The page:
Binay recommendation: Military honors for Marcos burial in Ilocos

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BURIAL FOR A PRESIDENT. Philippines former first lady Imelda Marcos looks at the glass coffin of her late husband former president Ferdinand Marcos in Batac, Ilocos norte province north of Manila on March 26, 2010, prior to the start of her election campaign sortie in the province. Mrs. Marcos ran for Congress and won a seat in the May 10, 2010 elections. AFP FILE PHOTO

MANILA, Philippines – Vice President Jejomar Binay has recommended full military honors for the burial of ousted dictator Ferdinand Marcos but that the interment service must take place in the former president’s province of Ilocos Norte, not at the Libingan ng mga Bayani, a source in Malacañang said, confirming similar information that the Philippine Daily Inquirer had received.

The same source, who asked not to be identified by name, declined to provide other details about Binay’s proposed burial arrangements for the late dictator.

Aquino had tasked Binay to decide whether to allow the burial of Marcos at the Libingan ng mga Bayani.

Being the son of the late President Corazon Aquino and assassinated former Senator Benigno Aquino Jr., both of who were among Marcos’ greatest political foes, the young Aquino inhibited himself from making a public stand, citing personal bias, and asked Binay to help him decide.

Marcos’ remains are preserved in a refrigerated crypt in Batac City, Ilocos Norte. His family has refused to bury him until he would be buried at the Libingan ng mga Bayani with full military honors.

Marcos died on Sept 28, 1989 while in exile in Honolulu, Hawaii. His remains were brought back to Manila in 1993 during the administration of President Fidel Ramos, a distant relative of the ousted leader.

Early this week, Binay said he was hopeful Aquino would announce “within the week” the government’s decision on the late strongman’s burial.

He described his recommendations as “very balanced,” claiming that “all sides were considered.”

Binay said that “every opinion from every person who responded to the survey [conducted by the Office of the Vice President] was given consideration.”

In April, Binay’s office sent out an undisclosed number of letters seeking the opinion of various groups and decision-makers on the Marcos burial issue. It also launched a text and e-mail survey to encourage public participation on the matter.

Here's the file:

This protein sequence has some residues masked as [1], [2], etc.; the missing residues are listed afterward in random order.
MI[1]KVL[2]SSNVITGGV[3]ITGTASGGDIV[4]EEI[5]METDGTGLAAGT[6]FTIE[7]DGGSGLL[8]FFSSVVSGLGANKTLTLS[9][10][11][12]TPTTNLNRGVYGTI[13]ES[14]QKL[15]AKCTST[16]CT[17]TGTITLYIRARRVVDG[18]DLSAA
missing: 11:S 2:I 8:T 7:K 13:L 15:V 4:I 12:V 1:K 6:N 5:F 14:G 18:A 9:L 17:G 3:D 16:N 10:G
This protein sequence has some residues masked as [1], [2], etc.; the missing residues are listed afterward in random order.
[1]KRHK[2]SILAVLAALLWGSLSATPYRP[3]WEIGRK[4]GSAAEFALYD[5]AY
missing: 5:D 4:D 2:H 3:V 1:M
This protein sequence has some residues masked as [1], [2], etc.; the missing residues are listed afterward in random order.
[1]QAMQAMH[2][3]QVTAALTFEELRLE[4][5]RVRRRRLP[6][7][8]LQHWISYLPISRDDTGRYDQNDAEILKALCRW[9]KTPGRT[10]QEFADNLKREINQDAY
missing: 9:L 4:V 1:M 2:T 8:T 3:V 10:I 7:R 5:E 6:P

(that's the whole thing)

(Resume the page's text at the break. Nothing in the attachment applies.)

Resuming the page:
Last month, Binay disclosed that “senators and lawmakers [had] not sent their official responses to the survey conducted by the OVP, although some [had] already expressed their opinion through the media.”

He also said that “none of the 130 parties accredited by the Commission on Elections [had] so far replied to the OVP’s letter seeking their official stand on the issue.” But his office said it would “still wait for the official stand of the political parties.”

At the House of Representatives, a resolution was filed by Sorsogon Representative Salvador Escudero urging Malacañang to allow the burial of the remains of the late strongman at the Libingan ng mga Bayani. At least 216 House members signed House Resolution No. 1135.

The resolution said that “as the longest serving President of the republic, Ferdinand Marcos built the modern foundations of the Philippines” and that Marcos “remained a Filipino patriot to the end of his life and in death deserves to be honored as such.”

The Makati Business Club (MBC), however, dismissed the House measure as “historical revisionism at its deceitful worst in an attempt to recast the image of a disgraced leader.”

In a statement, the MBC said “the claim that he built the modern foundations of the Philippines is a gross distortion of the late dictator’s true legacy of autocracy, ruined democratic institutions, violent political repression, unprecedented wholesale corruption, shameless nepotisms, crony capitalism, a crushing debt burden, and widespread social inequity and marginalization.”

It recalled that Marcos “did not call for a presidential election until 1981 – a sham political exercise meant to bolster his democratic pretensions.”

“It was only due to the intense political pressure that had built up after the assassination of Senator Benigno Aquino Jr. in 1983 that he was forced to call another presidential election in 1986. He tried to steal that vote as well, but the true will of the people could no longer be suppressed and he was driven out of power by a peaceful popular uprising,” the MBC added.

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